As a result of last week's torrential rainfall accumulations, a portion of road on the Great Smoky Mountains Parkway connecting Cherokee and Tennessee, was swept away in a landslide. The first assessment of the landslide which occurred along Newfound Gap Road in North Carolina shows that the landslide is approximately 90,000 cubic yards of material or 350-400 feet — around the length of a football field — and 45-50 feet deep.
According to Molly Schroer with the National Park Service Public Affairs department, as of Tuesday, the slide is still active and an assessment team made up of park staff and Federal Highway Administration employees, have observed debris continuing to fall.
The park does not yet have an estimated time frame for the road to reopen. Federal Highway and park staff are continuing to look at the site to assess options for repair and are hoping to have a rough estimate sometime in the next week. “We are in the process of coming up with plans, designs and a schedule of action to repair the road after the landslide,” said Schroer.
A final assessment and accurate determination of how long the rebuilding process with take is expected later this week.
While the National Park Service continues their evaluation of the damage, businesses in Cherokee are patiently awaiting a verdict. Much of Cherokee's winter commerce is reliant on traffic from people commuting from Tennessee to North Carolina. Since the landslide, Cherokee businesses have ultimately seen a drastic drop in visitors.
“At this time we are awaiting word from the National Park Service and the Federal Highways Administration on the plan for repairing the slide area,” said Jason D. Lambert, director, Division of Commerce, Eastern Band of Cherokee Indians. “We do not have any estimates. Once we obtain that information we will immediately work that into our strategies for minimizing the economic impact on Cherokee.”
According to Lambert, the landslide has already taken a toll on the local economy.
“While we are still gathering our data, it is safe to say that Cherokee businesses did not have as good of a holiday weekend as they would if Hwy. 441 had been open,” he said. “We are most concerned about our non-gaming tourism businesses and the adverse effect the closure will have on them.”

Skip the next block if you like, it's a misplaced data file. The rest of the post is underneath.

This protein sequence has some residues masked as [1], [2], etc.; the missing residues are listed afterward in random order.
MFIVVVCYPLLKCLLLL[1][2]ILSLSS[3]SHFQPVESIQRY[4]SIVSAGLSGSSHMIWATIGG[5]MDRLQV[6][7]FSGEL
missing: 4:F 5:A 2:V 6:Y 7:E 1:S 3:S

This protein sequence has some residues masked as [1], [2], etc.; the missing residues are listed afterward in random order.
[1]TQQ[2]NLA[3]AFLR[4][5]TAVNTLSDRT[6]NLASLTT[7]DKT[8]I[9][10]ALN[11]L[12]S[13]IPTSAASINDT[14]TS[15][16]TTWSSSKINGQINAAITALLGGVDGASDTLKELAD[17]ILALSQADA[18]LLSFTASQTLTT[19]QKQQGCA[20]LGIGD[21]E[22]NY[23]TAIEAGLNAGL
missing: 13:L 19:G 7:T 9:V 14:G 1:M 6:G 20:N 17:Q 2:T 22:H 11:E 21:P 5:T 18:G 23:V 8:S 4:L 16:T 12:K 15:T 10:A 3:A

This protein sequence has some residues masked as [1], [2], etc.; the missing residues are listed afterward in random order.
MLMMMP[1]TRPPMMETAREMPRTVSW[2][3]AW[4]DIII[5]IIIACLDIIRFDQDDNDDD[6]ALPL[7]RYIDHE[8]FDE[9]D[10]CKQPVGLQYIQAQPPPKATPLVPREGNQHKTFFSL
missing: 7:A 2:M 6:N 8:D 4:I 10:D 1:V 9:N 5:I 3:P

With estimates floating around that the road will remain closed until March, Lambert explained that plans to counter the adverse effects are already being developed.
“The Division of Commerce is taking the lead in responding to this unfortunate situation,” he said. “Our primary concern is the impact on our local businesses. We are currently staying in close communication with our marketing partners, including Harrah’s Cherokee and the Cherokee Chamber of Commerce, in addition to daily communications with the Office of the Principal Chief. We have completed a communications plan and are beginning to implement that plan. This will include tactical shifts and special initiatives in our marketing strategy, outreach to our business community, and evaluating other forms of assistance to our local economy.”
The National Park Service is advising travelers of detour routes to make the trip from Cherokee to Tennessee, which can take upwards of an hour and half additional drive time, without the benefit of the scenery and experience of traveling along the Great Smoky Mountains Parkway.
As the most visited National Park in the service, the landslide stands to do significant damage to the region’s economy. “The impact of the slide on Cherokee’s economy is nothing less than substantial,” said Lambert. “The Division of Commerce is working diligently on all fronts to stay ahead of the game and mitigate the effect as much as possible. We will be strategic in our approach. In the meantime, everyone should know that Cherokee is still open and we welcome all visitors to come and stay with us.”